A country with the best doctors in the world but the unhealthiest population. What about race? South Africa remains obsessed by it.
43% of its population live on less than $2 a day. It has just announced plans to develop a satellite programme (with India and Brazil) and is the leading candidate to host the world’s biggest science project, the Square Kilometre Array radio telescope; yet in international maths, science and reading tests it performs abysmally. It has sky-high unemployment and at the same time suffers from crippling skills shortages.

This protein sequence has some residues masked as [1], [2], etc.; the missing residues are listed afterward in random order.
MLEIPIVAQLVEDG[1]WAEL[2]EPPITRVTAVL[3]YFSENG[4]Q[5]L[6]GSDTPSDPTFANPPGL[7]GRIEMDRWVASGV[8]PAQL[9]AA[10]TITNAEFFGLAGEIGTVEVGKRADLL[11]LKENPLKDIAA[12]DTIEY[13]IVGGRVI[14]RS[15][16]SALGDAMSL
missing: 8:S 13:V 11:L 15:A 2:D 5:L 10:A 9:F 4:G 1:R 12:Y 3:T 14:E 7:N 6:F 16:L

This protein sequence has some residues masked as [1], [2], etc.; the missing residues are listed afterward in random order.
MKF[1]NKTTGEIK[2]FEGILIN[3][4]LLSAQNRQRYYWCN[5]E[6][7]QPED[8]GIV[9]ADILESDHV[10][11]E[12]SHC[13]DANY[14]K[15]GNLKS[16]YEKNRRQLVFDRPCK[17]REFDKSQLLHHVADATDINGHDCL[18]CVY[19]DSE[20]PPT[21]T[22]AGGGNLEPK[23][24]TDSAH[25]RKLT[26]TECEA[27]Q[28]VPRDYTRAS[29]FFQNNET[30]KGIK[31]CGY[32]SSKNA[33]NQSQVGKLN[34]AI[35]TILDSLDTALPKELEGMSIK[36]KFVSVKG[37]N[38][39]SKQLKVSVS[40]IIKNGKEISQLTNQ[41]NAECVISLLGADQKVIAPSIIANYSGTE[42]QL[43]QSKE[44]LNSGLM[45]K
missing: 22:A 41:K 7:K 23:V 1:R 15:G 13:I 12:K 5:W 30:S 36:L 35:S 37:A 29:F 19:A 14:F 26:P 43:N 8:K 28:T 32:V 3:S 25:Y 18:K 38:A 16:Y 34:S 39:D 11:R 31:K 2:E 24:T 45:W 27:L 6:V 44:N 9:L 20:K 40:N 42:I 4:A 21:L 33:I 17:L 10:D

SHOOT: If it's one thing SA is a country of contrasts.
Since embracing full democracy 16 years ago, South Africa has made huge strides. But, says Diana Geddes, not everything has changed for the better
Can the “miracle” nation, which won plaudits around the world for its peaceful transition to democracy after centuries of white-supremacist rule, conquer the bitter divisions of its past to turn itself into the “rainbow nation” of Nelson Mandela’s dreams? Or will it become ever more mired in bad governance, racial tension, poverty, corruption, violence and decay to turn into yet another African failed state? With Zimbabwe, its neighbour to the north, an ever-present reminder of what can happen after just a couple of decades of post-liberation single-party rule, many South Africans, black and white, worry that their country may be reaching a tipping point.